Scanning photos for a friend, I stumbled upon this photo in a set of pictures that seem to be an Emerson Ward party likely in the early 1980s.  Since I recognized these two, I thought I would share.  Rather than write a history of them, I will share their detailed obituaries.  Jim & Ko lived not too far from me when growing up.  I remember meeting Ko on several occasions at Brucia Crane’s home as a young kid.  Jim sometimes would help move water for the Werners who lived near us.  A couple of times while we swam in canals, he would pull up and visit with us and tell us to be careful.  Later, I come to know their children, and Ted has become a very good friend of mine.  Interesting who comes in and out of our lives.

“Jim Suyetaka Tateoka Hazelton, Idaho

“Jim Suyetaka Tateoka of Hazelton, Idaho was called back to his heavenly home on November 1, 2006, at the age of 83. He died of complications related to Alzheimer’s disease. Jim was born on February 20, 1923, in Garfield, Utah to Tokizo and Natsuko Tateoka. When he was a young child, the family moved to Ogden, Utah. He was fourth in a family of five children. Jim grew up and acquired his love of farming on the small truck farming operation the family ran. Jim graduated from Ogden High School in 1941. He excelled in his studies maintaining excellent marks throughout his formal school years. Jim served in the U.S. Army during World War II. He saw action in Italy. Jim was a member of the highly decorated 442nd Regimental Combat Team. Many of his army buddies were Japanese Americans from Hawaii. They taught him to speak “Pigeon English” and to play the ukulele. He would sing Hawaiian songs to his family. Some of the songs included, “Don’t Say Aloha When I Go,” “Sweet Leilani” and “Hula Oni Oni E.” This provided many hours of enjoyment to his children. Jim was a quiet person and yet he had a quick wit and a “fun” side. After he was discharged from the Army, he and his brother Matt purchased a farm in South Jordan, Utah. On Febrary 11, 1956, Jim married Ko Takeuchi in Salt Lake City, Utah. They recently celebrated their 50th wedding anniversary with all their family in attendance. He continued to farm in South Jordon and with Ko began to raise a family of four sons and one daughter. In 1969, Jim took a “leap of faith” and moved his family to farm in Hazelton, Idaho. The family has received many blessings from this move. He was a member of the LDS Church and served as a home teacher and membership clerk to four bishoprics. Jim and his family were sealed and his marriage solemnized in the Ogden Temple May 25, 1976. He is survived by his wife Ko, and children, Mark (Itsuko), Rancho Palos Verdes, CA, Paul (Nadine), Hazelton, ID, Penny, Portland, OR, Ted (Rebecca), Hazelton, Idaho, Tom (Jami), Waukesha, Wis.; grandchildren, Luke, Charlotte, Joseph, Elise, Benjamin, Claire, Olivia, Sophia, Amelia, Julia, Grace, Mae and Tak; his brother; Tom of Riverton; and sister, Momoko of Salt Lake City. He was preceded in death by his parents and brothers, Sam and Matt. The funeral will be held 11 a.m. Saturday, Nov. 4, 2006, at the Emerson LDS 1st Ward Church, 127 S. 950 W. in Paul, ID, with Bishop Ted Tateoka officiating. A viewing will be held Friday, November 3, 2006 from 7-9 p.m. at the Hansen Mortuary Burley Chapel, 321 E. Main St. and one hour prior to the service from 10 a.m. to 10:45 a.m. at the church. Interment will be at the Paul Cemetery with military rites. The family would like to express their gratitude and heartfelt thanks to Dr. Richard Sandison for his faithful and tireless service, and to the staff of the Cassia Regional Medical Center and Hospice for the loving care that was extended to Jim and his family during his stay. The family would especially like to thank Barbara West his attending nurse for her kindness and excellent care she gave to Jim.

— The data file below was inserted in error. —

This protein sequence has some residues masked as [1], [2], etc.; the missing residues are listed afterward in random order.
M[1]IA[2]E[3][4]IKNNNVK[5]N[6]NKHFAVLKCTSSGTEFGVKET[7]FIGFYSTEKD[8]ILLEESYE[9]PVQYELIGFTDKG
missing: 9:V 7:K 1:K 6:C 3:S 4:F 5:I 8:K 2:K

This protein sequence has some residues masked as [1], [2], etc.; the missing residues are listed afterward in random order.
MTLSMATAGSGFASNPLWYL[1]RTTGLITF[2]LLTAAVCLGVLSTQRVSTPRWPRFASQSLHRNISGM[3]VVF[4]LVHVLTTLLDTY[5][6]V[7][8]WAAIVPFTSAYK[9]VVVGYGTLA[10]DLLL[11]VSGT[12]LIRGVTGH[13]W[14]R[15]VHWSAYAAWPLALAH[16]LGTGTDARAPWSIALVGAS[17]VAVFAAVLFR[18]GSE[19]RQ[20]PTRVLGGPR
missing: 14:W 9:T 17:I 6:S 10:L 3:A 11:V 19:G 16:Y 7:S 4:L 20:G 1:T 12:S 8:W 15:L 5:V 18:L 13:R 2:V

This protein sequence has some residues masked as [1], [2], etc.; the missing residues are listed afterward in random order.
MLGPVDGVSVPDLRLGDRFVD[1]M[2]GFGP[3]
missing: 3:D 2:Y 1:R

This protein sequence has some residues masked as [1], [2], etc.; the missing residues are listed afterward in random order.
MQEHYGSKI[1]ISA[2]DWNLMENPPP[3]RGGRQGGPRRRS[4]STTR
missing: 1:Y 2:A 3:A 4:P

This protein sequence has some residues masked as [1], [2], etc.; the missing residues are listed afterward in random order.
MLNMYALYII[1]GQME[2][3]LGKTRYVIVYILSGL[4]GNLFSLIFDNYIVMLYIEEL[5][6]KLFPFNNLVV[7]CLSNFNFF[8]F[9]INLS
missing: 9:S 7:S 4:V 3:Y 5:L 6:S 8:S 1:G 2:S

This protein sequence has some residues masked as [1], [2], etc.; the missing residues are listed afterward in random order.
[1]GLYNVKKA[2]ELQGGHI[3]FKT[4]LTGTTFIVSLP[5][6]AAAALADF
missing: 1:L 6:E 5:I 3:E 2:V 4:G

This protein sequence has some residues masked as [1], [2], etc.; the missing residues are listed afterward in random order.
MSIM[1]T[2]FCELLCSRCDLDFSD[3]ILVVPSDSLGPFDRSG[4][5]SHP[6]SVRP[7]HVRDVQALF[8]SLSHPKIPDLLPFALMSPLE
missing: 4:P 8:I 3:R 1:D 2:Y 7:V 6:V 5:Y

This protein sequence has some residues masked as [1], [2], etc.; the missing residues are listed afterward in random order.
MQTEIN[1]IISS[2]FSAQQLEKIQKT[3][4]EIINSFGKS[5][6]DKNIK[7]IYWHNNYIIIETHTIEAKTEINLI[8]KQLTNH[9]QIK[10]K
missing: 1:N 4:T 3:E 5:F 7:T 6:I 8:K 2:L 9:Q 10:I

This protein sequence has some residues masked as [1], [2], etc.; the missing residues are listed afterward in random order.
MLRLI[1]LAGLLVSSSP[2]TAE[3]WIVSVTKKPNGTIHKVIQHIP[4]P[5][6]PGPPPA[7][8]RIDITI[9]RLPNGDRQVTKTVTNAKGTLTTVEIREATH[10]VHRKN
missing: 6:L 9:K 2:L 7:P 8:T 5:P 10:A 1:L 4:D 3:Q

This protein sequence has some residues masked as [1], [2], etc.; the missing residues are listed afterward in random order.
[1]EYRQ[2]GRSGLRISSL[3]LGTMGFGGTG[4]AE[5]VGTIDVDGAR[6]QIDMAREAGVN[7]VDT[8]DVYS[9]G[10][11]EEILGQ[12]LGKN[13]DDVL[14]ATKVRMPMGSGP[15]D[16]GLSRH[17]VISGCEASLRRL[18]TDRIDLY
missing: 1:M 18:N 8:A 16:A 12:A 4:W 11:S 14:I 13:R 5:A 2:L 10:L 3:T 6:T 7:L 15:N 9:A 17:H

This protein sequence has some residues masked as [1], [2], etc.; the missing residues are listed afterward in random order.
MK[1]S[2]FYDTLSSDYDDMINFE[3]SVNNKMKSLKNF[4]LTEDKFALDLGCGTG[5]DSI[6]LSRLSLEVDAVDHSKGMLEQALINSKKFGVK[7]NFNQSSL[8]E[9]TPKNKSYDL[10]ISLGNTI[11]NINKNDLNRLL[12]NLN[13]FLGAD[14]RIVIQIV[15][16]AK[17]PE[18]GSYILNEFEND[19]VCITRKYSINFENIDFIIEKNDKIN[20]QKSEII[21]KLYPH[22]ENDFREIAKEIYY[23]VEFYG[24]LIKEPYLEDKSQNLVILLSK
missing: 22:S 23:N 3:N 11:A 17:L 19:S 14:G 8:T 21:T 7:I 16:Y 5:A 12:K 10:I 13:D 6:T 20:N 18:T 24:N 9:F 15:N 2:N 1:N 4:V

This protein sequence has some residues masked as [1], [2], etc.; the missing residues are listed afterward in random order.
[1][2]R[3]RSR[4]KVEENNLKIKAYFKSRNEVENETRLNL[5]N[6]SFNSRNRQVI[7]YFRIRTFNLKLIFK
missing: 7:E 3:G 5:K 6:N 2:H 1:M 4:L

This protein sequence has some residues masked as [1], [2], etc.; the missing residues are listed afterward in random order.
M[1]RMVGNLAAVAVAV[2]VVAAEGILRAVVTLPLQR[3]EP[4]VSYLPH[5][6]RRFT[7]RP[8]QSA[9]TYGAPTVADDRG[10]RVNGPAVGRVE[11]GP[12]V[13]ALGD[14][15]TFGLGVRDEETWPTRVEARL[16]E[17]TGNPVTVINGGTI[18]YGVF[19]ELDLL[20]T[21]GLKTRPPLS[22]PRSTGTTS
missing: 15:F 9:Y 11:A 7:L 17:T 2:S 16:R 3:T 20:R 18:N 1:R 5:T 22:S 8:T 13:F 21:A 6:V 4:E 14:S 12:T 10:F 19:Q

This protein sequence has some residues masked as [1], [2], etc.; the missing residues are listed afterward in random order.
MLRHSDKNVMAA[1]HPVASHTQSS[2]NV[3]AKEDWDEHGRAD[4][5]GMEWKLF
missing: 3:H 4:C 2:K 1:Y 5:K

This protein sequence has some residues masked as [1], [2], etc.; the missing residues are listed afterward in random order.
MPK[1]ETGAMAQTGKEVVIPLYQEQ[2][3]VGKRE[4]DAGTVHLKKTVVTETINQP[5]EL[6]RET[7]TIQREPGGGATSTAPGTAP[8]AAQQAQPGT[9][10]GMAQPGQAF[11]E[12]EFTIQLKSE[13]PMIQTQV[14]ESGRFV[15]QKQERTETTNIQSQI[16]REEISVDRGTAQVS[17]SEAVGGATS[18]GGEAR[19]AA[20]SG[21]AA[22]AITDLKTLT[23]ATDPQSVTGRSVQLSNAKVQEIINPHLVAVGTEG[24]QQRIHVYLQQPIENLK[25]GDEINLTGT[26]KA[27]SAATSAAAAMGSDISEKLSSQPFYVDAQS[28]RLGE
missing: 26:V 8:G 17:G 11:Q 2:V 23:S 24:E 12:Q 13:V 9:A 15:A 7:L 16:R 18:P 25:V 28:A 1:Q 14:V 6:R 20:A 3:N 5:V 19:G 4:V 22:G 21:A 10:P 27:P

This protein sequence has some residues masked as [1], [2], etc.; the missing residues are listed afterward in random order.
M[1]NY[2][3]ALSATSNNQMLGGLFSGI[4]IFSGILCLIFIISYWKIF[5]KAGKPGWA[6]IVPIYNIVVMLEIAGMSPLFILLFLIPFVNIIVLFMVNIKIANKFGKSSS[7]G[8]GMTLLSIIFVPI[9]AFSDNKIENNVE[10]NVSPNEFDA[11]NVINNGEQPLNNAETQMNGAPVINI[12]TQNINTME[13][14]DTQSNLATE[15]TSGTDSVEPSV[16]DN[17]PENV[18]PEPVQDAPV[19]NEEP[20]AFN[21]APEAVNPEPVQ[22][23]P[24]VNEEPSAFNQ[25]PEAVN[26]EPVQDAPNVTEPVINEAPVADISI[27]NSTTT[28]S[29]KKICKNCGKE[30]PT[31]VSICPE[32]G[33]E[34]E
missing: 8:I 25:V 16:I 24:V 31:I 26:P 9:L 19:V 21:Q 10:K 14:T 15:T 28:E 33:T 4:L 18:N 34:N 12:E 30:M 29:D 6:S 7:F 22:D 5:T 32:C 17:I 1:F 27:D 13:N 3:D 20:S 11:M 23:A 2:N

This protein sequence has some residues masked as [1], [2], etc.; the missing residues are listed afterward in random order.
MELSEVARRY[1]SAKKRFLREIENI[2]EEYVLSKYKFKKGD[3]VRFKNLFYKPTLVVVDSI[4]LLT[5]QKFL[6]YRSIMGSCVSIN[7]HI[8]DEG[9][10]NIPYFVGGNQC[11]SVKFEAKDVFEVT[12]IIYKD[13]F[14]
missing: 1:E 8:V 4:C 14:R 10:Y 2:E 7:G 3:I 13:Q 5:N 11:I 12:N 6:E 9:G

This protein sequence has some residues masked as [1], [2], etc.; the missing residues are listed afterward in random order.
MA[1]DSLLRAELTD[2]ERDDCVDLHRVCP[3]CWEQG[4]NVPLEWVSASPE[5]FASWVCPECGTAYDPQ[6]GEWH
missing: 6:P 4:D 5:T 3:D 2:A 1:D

“Ko Takeuchi Tateoka died peacefully in her home on April 14, 2013. Her loving family surrounded her, as did the soft light of the late afternoon sun, fresh flowers in colorful bunches, and Luna, the new family cat. Ko was 80 years old.
The Tateoka family will receive friends on Friday, April 19, 2013 from 6:00 p.m. to 8:00 p.m. in the viewing room at the Morrison Payne Funeral Home on 321 E Main St. Burley, Idaho. Funeral services for Ko will be held on Saturday, April 20, 2013 at 11:00 a.m. at the Emerson 1st Ward LDS Church located at 127 South 950 West, Paul, Idaho. (Bishop Burt Belliston officiating). Prior to the funeral, a viewing will take place in the Relief Society room of the Emerson LDS Church from 10:00 a.m. to 10:45 a.m. Burial services will be held immediately following the funeral at the Paul Cemetery on 550 W 100 N Paul, Idaho.
Ko was born in the Sugar House area of Salt Lake City, Utah on May 25, 1932. Her parents, Seiichi and Tsune Takeuchi had immigrated to the U.S. from the coastal city of Mikawa, Ishikawa, Japan 14 years earlier in 1918. Ko was the third and last of three daughters born to the Takeuchis. Older sisters, Kimi and Fumi were ages 12 and seven at the time of Ko’s birth.